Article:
Today, at least, the majority of scientifically trained clinical psychologists — especially cognitive-behavioral therapists — no longer believe that traumatic memories are “dissociated” from the rest of the mind and repressed from consciousness, awaiting special therapeutic techniques that can accurately uproot them. Unfortunately, these beliefs are still widely held by general, nonresearch-oriented practitioners … (notably hypnotherapists, psychoanalysts, neurolinguistic programming therapists, and internal family systems therapists), the public, and Gen Z college students.2

I suspect that the persistence of repression is fed by the current cultural focus on victims of all kinds, and the belief that rape and other forms of sexual abuse and coercion are epidemic. After all, if we are in the midst of an epidemic, what are we to make of the many people who claim they were abused but can’t actually remember what happened? Enter repression, in the form of the old discredited claim that “if you don’t remember it, that is actually evidence that you were abused — it was so traumatic that you repressed the memory.” Today this justification is fed by an immense trauma-and-recovery industry of therapists, healers, counselors, and law enforcement professionals, to say nothing of the self-defined experts who run training workshops for all of them, usually knowing little or nothing about psychological science.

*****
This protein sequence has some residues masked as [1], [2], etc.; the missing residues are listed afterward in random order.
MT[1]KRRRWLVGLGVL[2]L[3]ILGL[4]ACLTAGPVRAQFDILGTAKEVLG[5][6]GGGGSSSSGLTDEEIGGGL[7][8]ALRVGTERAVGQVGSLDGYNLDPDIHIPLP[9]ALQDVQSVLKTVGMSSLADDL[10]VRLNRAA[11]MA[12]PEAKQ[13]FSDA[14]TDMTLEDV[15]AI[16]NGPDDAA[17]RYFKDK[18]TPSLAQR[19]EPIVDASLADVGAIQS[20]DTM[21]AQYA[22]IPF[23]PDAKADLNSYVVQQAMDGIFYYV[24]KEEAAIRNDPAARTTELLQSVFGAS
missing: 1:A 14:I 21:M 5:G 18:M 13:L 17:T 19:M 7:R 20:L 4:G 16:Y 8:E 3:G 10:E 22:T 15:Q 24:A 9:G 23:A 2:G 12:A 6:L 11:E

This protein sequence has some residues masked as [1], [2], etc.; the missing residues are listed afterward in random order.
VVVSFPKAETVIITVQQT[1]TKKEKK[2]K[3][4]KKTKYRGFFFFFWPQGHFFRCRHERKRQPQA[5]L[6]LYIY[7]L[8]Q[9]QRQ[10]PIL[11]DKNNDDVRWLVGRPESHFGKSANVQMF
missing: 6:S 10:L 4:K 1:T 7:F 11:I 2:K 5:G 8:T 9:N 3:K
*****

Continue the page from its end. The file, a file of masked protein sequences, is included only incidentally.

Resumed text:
The nub of the issue is the blurring of repression with ordinary forgetting. Everyone forgets and later recalls all kinds of events, but that doesn’t mean the brain “repressed” those memories.

In a recent paper reviewing key controversies about memory and trauma, Iris M. Engelhard of Utrecht University, Richard McNally of Harvard, and Kevin van Shie of Erasmus University in Rotterdam observed that proponents of the repression school have tended to conflate other, normal memory processes to support their view. “For example,” write Engelhard et al., “they misinterpreted ordinary forgetfulness as an inability to recall trauma, confused organic amnesia with psychic repression, cited reluctance to disclose one’s trauma with an inability to recall it, and confused not thinking about sexual abuse for a long time with an inability to remember it.”3